The term GASLIGHTING, whilst a colloquialism, is often used by psychologists to refer to a particular type of manipulative behavior, and form of psychological abuse,which may be employed by narcissists (click here to read my article on the effects of narcissistic mothers on their children), sociopaths, or, indeed, narcissistic sociopaths.
Gaslighting involves the perpetrator of the psychological abuse systematically and deliberately undermining the victim’s memory, perceptions, judgments, self-esteem, self-confidence, sense of identity and their very sense of reality.
In extreme cases, it can leave the victim questioning their own sanity and becoming actively suicidal.
Gaslighting may involve both denying that certain events ever happened and claiming that other events did happen when, in reality, they did not. It can, then, almost be characterised as a kind of ‘brainwashing’ which is carried out in an insidious and subtle manner over a prolonged period.
As well as the effects referred to above, the victim may also become depressed, highly anxious, find it increasingly difficult to make own decisions, confused and, paradoxically, increasingly dependent upon their psychological tormentor.
The strategy is used to gain control and power over the victim and may occur within a variety of relationship types, including :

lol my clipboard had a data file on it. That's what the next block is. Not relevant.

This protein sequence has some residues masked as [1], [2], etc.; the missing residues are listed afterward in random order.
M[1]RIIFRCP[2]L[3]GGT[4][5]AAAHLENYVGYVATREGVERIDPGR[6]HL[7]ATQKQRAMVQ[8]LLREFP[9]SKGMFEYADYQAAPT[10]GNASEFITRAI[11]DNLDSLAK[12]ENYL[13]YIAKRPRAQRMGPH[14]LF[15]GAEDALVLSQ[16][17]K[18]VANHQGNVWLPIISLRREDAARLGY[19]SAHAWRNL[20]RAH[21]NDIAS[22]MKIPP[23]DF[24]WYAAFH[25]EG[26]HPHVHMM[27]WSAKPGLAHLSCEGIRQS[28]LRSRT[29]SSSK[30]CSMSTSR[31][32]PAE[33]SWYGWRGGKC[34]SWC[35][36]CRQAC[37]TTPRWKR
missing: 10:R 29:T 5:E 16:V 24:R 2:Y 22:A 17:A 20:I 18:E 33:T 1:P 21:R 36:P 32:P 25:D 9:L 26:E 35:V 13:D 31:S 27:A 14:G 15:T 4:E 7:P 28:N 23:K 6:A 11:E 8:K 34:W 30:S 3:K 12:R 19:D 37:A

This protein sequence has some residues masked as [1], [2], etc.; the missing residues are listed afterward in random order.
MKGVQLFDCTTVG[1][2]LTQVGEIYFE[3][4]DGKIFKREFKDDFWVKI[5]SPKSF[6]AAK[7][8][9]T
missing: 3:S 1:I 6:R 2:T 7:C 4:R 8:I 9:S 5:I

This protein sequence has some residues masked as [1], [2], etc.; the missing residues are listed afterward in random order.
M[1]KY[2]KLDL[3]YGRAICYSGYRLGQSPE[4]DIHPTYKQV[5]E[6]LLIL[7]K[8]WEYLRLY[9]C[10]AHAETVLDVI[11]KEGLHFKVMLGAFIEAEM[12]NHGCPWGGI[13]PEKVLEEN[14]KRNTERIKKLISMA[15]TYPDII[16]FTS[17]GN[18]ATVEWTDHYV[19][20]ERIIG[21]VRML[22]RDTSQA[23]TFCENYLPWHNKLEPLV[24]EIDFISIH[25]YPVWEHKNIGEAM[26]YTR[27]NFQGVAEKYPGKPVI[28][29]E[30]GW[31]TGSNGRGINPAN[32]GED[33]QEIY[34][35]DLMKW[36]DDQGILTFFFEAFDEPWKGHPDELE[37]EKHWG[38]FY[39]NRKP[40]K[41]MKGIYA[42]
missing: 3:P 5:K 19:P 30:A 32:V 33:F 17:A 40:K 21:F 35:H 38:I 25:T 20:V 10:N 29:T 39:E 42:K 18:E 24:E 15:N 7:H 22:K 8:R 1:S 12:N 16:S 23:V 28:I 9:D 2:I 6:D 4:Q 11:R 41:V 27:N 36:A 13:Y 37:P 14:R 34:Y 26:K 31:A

– parent and child
– romantic relationships
– work colleagues
I have already stated that gaslighting is a long-term strategy, and one of the reasons it can go on for so long is that, in many cases, the victim remains in a state of DENIAL, unable to accept that the other person could be so cruel, darkly calculating and coldly manipulative.
THE 3 STAGES OF RELATIONSHIPS INVOLVING GASLIGHTING:
Typically, relationships involving gaslighting entails 3 stages :
Let’s look at each of these in turn:
IDEALIZATION – in this first stage, the abuser presents the most positive image of themselves possible to entice the victim into a relationship. They may lavish the victim with love, affection and attention, be charming and charismatic, flirtatious, full of fun, energy, enthusiasm and a general joie de vie.
As a result, the victim becomes enamoured of them and imagines that these feelings are reciprocated. Whilst this is not the case, the abuser does obtain a psychological gain : the victim provides the abuser with what has been termed ‘narcissistic supply’ – this refers to the boost of ego derived from the victim’s ‘worshipful’ behaviour towards him/her.
Often, the victim becomes psychologically ‘hooked’, or ‘addicted’ to the abuser during this initial stage.
DEVALUATION – Once the IDEALIZATION stage has run its course, however, it is replaced by the devaluation stage.
In this stage, the abuser abruptly loses interest in the victim, becomes emotionally cold towards him/her and may treat him/her him with contempt and derision.
The victim may well try to win back the abuser (providing the abuser with further narcissistic supply) but to no avail. The abuser continues to treat the victim as worthless, inferior, pathetic and weak.
DISCARDING – finally, once the abuser has derived all the narcissistic supply s/he can from stage 2, s/he loses interest in the victim altogether and discards him/her as s/he might a disposable plastic razor.
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David Hosier BSc Hons; MSc; PGDE(FAHE).